• Therapeutic Horseshoeing: If your horse is having problems staying sound, a farrier that specializes in therapeutic shoeing may be able to help your horse. Many horses who come up lame need special horseshoes or corrective shoeing work done to them in order for them to become sound again. When any equine requires a therapeutic horseshoer it is because they are lame and unusable. These people generally only work on horses with soundness issues and are very skilled at correction techniques. A lot of farriers are professionals and do a great job but there are a select few that have been certified and specialize in therapeutic horseshoeing techniques. These guys are specialists in their trade and have had extensive experience and continual education to understand every aspect of horse movement, effects and how to best help the horse. If a unqualified person is hired to do a job he does not understand the consequences to, then your horse could become more lame and have more issues than you started with.

Peacock MI Farrier Services for Most Horses

  • Rope Horses
  • Barrel Horses
  • Cutting Horses
  • Reining Horses
  • Draft Horses
  • Dressage Horses
  • Gaited Horses
  • Ranch Horses
  • Western Pleasure
  • Hunters

The Most Common Types of Horseshoes Farriers in Peacock Use

There are many horseshoes your farrier may choose to use on your horse. The following are a few examples:

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  • Heart Bar Shoe: To promote blood flow into the hoof, this type of shoes is typically used. When a horse is losing blood to the hoof capsule, this shoe can be one of the best options to improve blood circulation. Many farriers are very cautious when applying this type of shoe. When applied incorrectly, the horse will be sore and uncomfortable. On another note, if a farrier does not apply enough pressure to the frog, the shoe will not be effective and the horse will continue to lose blood to the hoof capsule. Once more, the key here in using this type of horseshoe is applying it properly.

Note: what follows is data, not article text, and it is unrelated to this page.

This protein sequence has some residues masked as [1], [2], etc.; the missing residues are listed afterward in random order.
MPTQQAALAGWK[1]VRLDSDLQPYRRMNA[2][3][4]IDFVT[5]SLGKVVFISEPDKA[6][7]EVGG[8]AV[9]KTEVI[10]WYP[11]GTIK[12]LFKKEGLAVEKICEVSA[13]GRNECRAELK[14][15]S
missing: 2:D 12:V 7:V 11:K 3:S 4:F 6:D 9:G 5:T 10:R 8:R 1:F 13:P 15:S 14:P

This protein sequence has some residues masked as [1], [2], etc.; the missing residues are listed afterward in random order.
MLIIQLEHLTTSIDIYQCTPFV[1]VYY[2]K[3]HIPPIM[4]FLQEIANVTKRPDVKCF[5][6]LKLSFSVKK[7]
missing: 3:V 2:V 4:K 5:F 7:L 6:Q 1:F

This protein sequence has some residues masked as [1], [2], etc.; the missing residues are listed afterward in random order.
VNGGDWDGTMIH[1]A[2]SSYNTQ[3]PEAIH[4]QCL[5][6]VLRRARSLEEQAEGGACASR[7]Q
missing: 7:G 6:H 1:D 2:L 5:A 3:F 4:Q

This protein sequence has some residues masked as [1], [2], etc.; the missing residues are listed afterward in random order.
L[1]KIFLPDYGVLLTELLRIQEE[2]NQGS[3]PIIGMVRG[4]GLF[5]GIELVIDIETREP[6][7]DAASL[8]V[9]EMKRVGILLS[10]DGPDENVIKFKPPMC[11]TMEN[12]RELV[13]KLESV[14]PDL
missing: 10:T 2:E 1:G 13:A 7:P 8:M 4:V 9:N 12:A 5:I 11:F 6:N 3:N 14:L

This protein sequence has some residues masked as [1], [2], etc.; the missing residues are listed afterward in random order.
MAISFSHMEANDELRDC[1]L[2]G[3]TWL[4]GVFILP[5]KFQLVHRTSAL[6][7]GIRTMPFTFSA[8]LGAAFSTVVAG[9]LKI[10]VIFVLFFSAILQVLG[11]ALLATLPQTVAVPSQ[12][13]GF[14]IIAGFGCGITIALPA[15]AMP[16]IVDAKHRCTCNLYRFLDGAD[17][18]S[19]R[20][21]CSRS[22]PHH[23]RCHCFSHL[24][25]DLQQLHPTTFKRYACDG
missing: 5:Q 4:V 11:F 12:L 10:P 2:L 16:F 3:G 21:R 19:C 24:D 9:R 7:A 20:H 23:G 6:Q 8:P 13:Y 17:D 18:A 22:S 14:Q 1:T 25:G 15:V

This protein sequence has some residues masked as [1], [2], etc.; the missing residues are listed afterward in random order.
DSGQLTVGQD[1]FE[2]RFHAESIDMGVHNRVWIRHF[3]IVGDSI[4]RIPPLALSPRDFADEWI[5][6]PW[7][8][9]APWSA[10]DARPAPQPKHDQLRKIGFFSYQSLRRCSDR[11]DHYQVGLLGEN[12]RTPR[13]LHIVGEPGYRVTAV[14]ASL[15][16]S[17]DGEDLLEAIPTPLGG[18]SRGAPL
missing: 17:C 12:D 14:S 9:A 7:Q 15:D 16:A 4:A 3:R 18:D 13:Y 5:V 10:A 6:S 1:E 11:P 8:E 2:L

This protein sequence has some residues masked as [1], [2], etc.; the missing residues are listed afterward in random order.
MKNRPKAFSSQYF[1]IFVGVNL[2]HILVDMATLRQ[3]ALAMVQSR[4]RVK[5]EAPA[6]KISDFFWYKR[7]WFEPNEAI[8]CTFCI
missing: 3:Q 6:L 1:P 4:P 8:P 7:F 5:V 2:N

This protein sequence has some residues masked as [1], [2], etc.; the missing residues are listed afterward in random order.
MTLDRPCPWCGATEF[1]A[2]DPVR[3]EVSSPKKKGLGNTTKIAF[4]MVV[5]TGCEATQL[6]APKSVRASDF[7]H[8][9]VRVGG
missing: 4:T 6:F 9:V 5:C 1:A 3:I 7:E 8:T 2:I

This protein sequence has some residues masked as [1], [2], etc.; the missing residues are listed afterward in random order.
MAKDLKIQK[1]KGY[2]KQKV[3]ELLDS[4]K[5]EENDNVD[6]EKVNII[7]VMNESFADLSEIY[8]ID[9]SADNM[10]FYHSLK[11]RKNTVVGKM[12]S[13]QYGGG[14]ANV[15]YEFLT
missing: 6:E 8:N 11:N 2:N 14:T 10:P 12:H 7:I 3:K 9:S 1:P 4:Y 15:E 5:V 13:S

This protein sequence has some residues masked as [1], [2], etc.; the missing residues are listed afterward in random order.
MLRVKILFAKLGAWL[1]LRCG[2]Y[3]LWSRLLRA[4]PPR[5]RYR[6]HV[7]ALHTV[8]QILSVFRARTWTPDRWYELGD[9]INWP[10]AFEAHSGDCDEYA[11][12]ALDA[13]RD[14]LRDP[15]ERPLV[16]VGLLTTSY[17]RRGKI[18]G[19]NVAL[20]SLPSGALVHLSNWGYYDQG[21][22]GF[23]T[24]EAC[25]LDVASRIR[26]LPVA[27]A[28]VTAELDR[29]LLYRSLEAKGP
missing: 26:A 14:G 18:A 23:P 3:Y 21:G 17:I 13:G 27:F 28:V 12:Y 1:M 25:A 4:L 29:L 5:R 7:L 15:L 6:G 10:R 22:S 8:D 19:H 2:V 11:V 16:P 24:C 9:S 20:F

• Eggbar Shoe: An experienced, knowledgeable and skilled farrier will use an eggbar shoe for treating a horse with underslung heels. This shoe is designed to help the back half of the hoof to work more than it has been in regular shoes, promoting heel growth. If a horse needs extra support for the back of the leg and feet, then this eggbar shoe can be tremendously helpful.
  • Bar Shoe: A bar shoe is a therapeutic shoe that has a closed heel rather than an open heel. A bar shoe often provides much needed relief and promotes healing. Common problems such as quarter cracks and thin-soled horses can be corrected by using a bar shoe. For a horse with tendon or ligament injuries, farriers will use a bar shoe until the horse is completely healed up. Many experts in the field of equine podiatry prefer the bar shoe. Not only can a bar shoes help solve hoof issues, but they can also help prevent future issues.
  • Rolled Toe This modification is very easy to do. This particular shoe is useful when trying to bring break over back on a horse. This kind of horseshoe is ideal for horses on dirt and moving fast such as barrel racing. This shoe provides a roll in the toe to ease motion and reduce stress on the hoof and leg decreasing the chance of injury. All farriers should understand the concept of and know how to properly place a rolled toe onto a horseshoe.